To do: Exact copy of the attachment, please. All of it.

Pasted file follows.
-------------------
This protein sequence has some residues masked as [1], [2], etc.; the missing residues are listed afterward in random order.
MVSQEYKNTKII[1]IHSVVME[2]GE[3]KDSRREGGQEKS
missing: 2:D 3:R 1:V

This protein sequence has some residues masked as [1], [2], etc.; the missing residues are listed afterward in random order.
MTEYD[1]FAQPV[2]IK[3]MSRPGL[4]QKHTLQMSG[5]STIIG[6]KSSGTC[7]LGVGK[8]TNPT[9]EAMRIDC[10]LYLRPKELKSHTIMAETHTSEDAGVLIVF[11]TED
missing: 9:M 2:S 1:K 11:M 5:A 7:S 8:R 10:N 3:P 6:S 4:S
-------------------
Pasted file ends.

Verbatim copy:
This protein sequence has some residues masked as [1], [2], etc.; the missing residues are listed afterward in random order.
MVSQEYKNTKII[1]IHSVVME[2]GE[3]KDSRREGGQEKS
missing: 2:D 3:R 1:V

This protein sequence has some residues masked as [1], [2], etc.; the missing residues are listed afterward in random order.
MTEYD[1]FAQPV[2]IK[3]MSRPGL[4]QKHTLQMSG[5]STIIG[6]KSSGTC[7]LGVGK[8]TNPT[9]EAMRIDC[10]LYLRPKELKSHTIMAETHTSEDAGVLIVF[11]TED
missing: 9:M 2:S 1:K 11:M 5:A 7:S 8:R 10:N 3:P 6:S 4:S